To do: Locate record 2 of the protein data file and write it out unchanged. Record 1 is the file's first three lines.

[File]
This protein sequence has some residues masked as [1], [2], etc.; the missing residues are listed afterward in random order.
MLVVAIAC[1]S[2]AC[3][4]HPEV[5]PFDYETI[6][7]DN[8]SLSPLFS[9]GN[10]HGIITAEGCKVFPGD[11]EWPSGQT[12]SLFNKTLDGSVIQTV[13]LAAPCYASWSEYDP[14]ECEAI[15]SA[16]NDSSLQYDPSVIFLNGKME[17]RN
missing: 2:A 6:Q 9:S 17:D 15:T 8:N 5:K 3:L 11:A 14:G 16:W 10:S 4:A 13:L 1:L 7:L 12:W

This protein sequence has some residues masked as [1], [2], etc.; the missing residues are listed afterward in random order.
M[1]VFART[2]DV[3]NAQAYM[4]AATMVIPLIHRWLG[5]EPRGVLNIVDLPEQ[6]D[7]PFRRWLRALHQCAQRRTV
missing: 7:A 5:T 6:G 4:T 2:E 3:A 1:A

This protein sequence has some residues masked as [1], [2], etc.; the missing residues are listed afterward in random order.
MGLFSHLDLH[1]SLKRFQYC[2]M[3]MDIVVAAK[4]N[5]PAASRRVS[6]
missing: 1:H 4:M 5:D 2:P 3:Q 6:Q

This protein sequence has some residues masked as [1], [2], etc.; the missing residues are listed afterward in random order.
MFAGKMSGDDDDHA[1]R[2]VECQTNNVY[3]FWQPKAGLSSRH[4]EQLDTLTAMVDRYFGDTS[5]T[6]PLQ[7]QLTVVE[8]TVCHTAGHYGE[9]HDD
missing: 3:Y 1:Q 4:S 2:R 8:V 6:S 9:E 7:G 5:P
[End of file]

This protein sequence has some residues masked as [1], [2], etc.; the missing residues are listed afterward in random order.
M[1]VFART[2]DV[3]NAQAYM[4]AATMVIPLIHRWLG[5]EPRGVLNIVDLPEQ[6]D[7]PFRRWLRALHQCAQRRTV
missing: 7:A 5:T 6:G 4:T 2:E 3:A 1:A